In one RCT in Scandinavian travellers, adverse effects associated with chloroquine plus proguanil were nausea (3%), diarrhoea (2%), and dizziness (1%).31 One cohort study in 470 British soldiers in Belize found that the risk of mouth ulcers almost doubled with chloroquine plus proguanil compared with proguanil alone (relative risk 1.9, P=0.025).39
One RCT in soldiers found doxycycline to be effective. Short term adverse effects, including skin reactions and nausea and vomiting, were reported in up to 40% of people with malaria. We found no evidence on long term safety.
We found no systematic review. One RCT (204 Indonesian soldiers) found 1/67 cases of malaria with doxycycline versus 53/69 cases with placebo (relative risk reduction 99%; 86% to 100%).40 One RCT (300 Indonesian adults with limited immunity) found 96.3% protective efficacy relative to placebo against falciparum malaria (85.4% to 99.6%) and 98% protective efficacy relative to placebo against vivax malaria (88% to 99.9%).41
In one RCT in soldiers, commonly reported adverse effects were unspecified dermatological problems (33%), cough (31%), and headache (16%).40 One questionnaire survey (383 returned Australian travellers) found that 40% reported nausea or vomiting, 12% reported diarrhoea, and 9% of female travellers reported vaginitis.42 Evidence from case reports suggests that up to 50% of travellers using doxycycline may experience photoallergic skin rash in sunny conditions.43
One systematic review of RCTs has found that mefloquine is effective in preventing malaria. We found no good evidence that reliably attributes serious adverse reactions to mefloquine.
We found one systematic review, which identified five RCTs in travellers (all soldiers).44 Only one placebo controlled trial, in 204 Indonesian soldiers, assessed the protective efficacy of mefloquine in a malaria endemic setting.40 It found that in an area of drug resistance, mefloquine had a protective efficacy of 100% (93% to 100%) in preventing malaria.
The review found no significant difference in the rate of withdrawals from mefloquine compared with other drug treatments.44 Commonly reported adverse effects associated with mefloquine were headache (16%), insomnia (15%), and fatigue (8%).44 Retrospective questionnaire surveys in tourists and business travellers found that sleep disturbance and psychosis were common. 45 46 One review of 74 dermatological case reports found that up to 30% of mefloquine users developed a maculopapular rash and 4-10% had pruritus.47 Seven observational studies in tourists found that women tolerated mefloquine less well than men. 42 46 48–52 One retrospective questionnaire survey of 93 668 European travellers to East Africa found that elderly travellers tolerated mefloquine better than younger travellers (P<0.05).53 There have been several large cohort studies of mefloquine use in tourists, but none of sufficient rigour to prove that reported adverse effects are caused by the drug. 54 55
Option: Other antimalaria drugs
We found insufficient evidence on the effects of other antimalaria drugs in travellers.
We found no systematic review. Sulfadoxine plus pyrimethamine: One open label RCT in 767 Scandinavian travellers to East Africa found no significant difference in rates of falciparum malaria between a combination of chloroquine plus sulfadoxine-pyrimethamine compared with chloroquine plus proguanil.37 Amodiaquine: We found no RCTs in travellers. Atovaquone plus proguanil: We found no RCTs in travellers. Pyrimethamine plus dapsone: We found no RCTs in travellers. One RCT in Thai soldiers comparing a combination of pyrimethamine and dapsone with a combination of proguanil and dapsone found no significant differences in P falciparum infection rates over 40 days.56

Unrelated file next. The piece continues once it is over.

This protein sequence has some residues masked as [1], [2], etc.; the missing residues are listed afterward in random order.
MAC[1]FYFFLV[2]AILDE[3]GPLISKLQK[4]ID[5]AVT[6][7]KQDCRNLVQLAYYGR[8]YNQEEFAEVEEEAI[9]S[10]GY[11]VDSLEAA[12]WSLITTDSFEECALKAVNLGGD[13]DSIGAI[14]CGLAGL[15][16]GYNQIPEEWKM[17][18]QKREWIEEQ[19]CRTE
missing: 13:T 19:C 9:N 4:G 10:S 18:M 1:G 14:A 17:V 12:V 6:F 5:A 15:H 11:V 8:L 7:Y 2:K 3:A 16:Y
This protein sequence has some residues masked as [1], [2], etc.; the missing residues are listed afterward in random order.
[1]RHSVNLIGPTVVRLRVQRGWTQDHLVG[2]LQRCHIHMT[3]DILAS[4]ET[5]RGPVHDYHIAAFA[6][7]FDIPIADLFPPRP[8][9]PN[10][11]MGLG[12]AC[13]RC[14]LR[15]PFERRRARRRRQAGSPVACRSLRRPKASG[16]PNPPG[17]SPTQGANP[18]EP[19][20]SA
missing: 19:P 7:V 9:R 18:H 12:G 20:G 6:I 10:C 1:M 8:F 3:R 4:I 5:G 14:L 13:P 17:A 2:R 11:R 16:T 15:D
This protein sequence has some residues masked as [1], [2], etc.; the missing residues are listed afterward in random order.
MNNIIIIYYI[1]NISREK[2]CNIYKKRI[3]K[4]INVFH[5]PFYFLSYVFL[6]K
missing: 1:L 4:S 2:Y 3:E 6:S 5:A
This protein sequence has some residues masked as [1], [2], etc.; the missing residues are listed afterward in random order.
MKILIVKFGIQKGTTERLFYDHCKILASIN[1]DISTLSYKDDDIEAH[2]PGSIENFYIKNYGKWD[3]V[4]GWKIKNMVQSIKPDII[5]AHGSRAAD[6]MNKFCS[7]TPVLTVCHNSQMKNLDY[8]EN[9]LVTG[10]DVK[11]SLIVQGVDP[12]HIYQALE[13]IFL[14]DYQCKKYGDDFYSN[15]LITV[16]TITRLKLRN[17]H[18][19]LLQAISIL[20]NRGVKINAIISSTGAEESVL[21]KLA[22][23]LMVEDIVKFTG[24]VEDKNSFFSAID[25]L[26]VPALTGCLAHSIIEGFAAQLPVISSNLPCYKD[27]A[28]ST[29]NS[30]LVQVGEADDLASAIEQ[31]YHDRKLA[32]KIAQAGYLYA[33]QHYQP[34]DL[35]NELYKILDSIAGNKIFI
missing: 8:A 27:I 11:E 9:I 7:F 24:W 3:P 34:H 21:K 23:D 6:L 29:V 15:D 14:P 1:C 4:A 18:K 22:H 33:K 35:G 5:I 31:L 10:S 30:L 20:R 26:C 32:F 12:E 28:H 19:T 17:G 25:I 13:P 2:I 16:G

Sulfadoxine plus pyrimethamine: One retrospective cohort study in 182 300 American travellers taking prophylactic sulfadoxine plus pyrimethamine reported severe cutaneous reactions (erythema multiforme, Stevens-Johnson syndrome, toxic epidermal necrolysis) in 1 per 5000–8000 users, with a mortality of about 1 per 11 000–25 000 users.57 Amodiaquine: One retrospective cohort study in 10 000 British travellers taking prophylactic amodiaquine reported severe neutropenia in about 1 per 2000 users.58 We found 28 case reports describing liver damage or hepatitis in travellers who had taken amodiaquine to treat or prevent malaria.59–64 Atovaquone plus proguanil: We found no evidence of adverse effects in travellers. Pyrimethamine plus dapsone: One RCT in Thai soldiers found that fewer than 2% reported any drug related symptoms from pyrimethamine plus dapsone.65 One retrospective cohort study in 15 000 Swedish travellers taking pyrimethamine plus dapsone reported agranulocytosis in about 1/2000 users.57
Question: What are the effects of antimalaria vaccines in travellers?
We found insufficient evidence on the effects of antimalaria vaccines in travellers.
We found no systematic review or RCTs of antimalaria vaccines in travellers. One systematic review identified 12 RCTs in residents of malaria endemic areas. It found that only the SPf66 vaccine reduced first attacks of P falciparum malaria (odds ratio 0.80; 0.71 to 0.90).66
In all but one of the trials of SPf66, fewer than 10% of recipients reported a systemic reaction (fever, headache, gastric symptoms, muscle pain, dizziness), and fewer than 35% reported a local reaction (inflammation, nodules, pain, erythema, pruritis, induration, injection site warmth).66 The remaining trial found a larger proportion of local cutaneous reactions, although these resolved within 24 hours with symptomatic treatment. It also reported higher systemic reaction rates after vaccination (11-16%), although rates after placebo were also higher (10-13%). Surveillance was also more intense than in the other trials.